Please ensure you receive a copy of the aftercare instructions as you will have to check your IUD strings regularly to ensure proper placement.

You should use abstain or use a back up method of contraception for 7 days after insertion.

A follow-up appointment is not necessary provided you are able to feel the strings and are having no problems. If you cannot feel the strings, you should use a back up method until you can be examined by a physician.

How IUDs work

The presence of the IUD (a foreign body) in the uterus affects sperm movement to prevent fertilization. The main way that an IUD works is to prevent fertilization.

An IUD is about 99% effective at preventing pregnancy.

Copper IUD

The copper IUD has a T-shaped plastic frame wrapped in copper wire. The copper causes added changes in the uterus and can directly inhibit sperm motility, to prevent pregnancy. Ovulation is not affected. Among typical couples who use the Copper IUD, 1-2% will experience an accidental pregnancy in the first year.

Mirena IUD

The Mirena IUD has a T-shaped plastic frame containing a hormone that is released slowly over 5 years. The hormone (levonorgestrol) causes changes in the uterus and the cervical mucus which prevent pregnancy. Ovulation may be inhibited in some women. Among typical couples who use the Mirena IUD, one in 1,000 wil experience an accidental pregnancy in the first year.

The Mirena is reported to have the lowest failure rate of any birth control method and appears to be as effective as a tubal ligation

IUD benefits and risks

Advantages of the IUD include:

  •  continuous protection for 5 years
  • 98%+ effectiveness for the copper and 99.9% for the Mirena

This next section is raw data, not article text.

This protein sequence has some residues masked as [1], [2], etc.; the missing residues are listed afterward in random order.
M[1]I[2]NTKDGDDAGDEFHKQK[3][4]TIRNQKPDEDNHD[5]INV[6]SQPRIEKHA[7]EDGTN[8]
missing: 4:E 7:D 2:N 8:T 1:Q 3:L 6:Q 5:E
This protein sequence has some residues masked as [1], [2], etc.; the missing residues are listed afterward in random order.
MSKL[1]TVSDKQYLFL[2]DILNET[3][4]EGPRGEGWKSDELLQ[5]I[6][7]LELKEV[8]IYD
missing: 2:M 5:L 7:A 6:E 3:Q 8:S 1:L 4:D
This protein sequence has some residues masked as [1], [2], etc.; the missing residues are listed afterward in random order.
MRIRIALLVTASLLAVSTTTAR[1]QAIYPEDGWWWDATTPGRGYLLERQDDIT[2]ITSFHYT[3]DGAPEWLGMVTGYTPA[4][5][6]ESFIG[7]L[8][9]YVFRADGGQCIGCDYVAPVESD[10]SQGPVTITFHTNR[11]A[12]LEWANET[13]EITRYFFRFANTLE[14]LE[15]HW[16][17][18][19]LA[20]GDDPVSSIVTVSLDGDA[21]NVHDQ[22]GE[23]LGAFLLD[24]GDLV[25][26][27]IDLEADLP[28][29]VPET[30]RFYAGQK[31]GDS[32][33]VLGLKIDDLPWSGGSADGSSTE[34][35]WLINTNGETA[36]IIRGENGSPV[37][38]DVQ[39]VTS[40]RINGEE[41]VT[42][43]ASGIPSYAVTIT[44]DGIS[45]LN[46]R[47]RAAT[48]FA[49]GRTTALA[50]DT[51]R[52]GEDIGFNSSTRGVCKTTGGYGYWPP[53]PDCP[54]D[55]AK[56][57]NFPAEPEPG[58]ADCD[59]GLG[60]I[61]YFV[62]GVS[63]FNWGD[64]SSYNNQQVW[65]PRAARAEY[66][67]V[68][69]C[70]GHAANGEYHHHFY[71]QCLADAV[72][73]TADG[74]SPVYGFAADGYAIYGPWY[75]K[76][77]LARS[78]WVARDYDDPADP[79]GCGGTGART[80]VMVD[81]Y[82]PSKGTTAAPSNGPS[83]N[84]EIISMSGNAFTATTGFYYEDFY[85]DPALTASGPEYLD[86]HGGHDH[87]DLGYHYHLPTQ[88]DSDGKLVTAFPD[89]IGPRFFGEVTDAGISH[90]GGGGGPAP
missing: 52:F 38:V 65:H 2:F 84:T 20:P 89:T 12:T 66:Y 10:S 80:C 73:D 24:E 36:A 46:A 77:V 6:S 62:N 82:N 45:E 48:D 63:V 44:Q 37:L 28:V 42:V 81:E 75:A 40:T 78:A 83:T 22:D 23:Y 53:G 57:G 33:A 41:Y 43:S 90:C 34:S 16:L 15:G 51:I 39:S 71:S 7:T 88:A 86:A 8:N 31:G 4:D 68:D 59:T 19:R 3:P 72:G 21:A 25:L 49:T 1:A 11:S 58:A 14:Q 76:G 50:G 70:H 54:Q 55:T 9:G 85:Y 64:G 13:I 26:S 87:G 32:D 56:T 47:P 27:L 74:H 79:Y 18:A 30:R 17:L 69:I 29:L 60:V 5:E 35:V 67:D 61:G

•  reversibility
  •  low cost
  •  Some evidence suggests that copper containing devices reduce the risk of endometrial cancer.
  •  Mirena may reduce menstrual flow and cramping. Some evidence suggests that the Mirena may help manage uterine fibroids.

Disadvantages of the IUD include:

  • potential for increased menstrual cramping and blood flow with copper devices and irregular spotting for a few months after the insertion of a Mirena.
  • Hormonal side effects with Mirena use are uncommon. The amount of levonogestrel that transfers into the bloodstream is only 5-10% of the birth control pill. Possible side effects include depression, acne, headache, and breast tenderness.
  • Up to 6% of IUD users will discontinue IUD use within 5 years due to pain. Pain may be a response to the presence of the IUD, infection or malposition of the IUD.

Risks of the IUD include:

  • Uterine perforation: There is a 1 in 1000 risk of uterine perforation at the time of insertion.
  • Infection: There is a 1 in 100 risk (1%) of pelvic infection in the 20 days following insertion but the tisk is the same as a non-IUD user thereafter. Exposure to STIs are responsible for pelvic infection occurring after the first month of use. It is important to remember that the IUD does not protect against STIs. PID may lead to future infertility.
  • Expulsion: There is a 1 in 20 (5%) risk of the IUD being expelled, usually in the first year of use.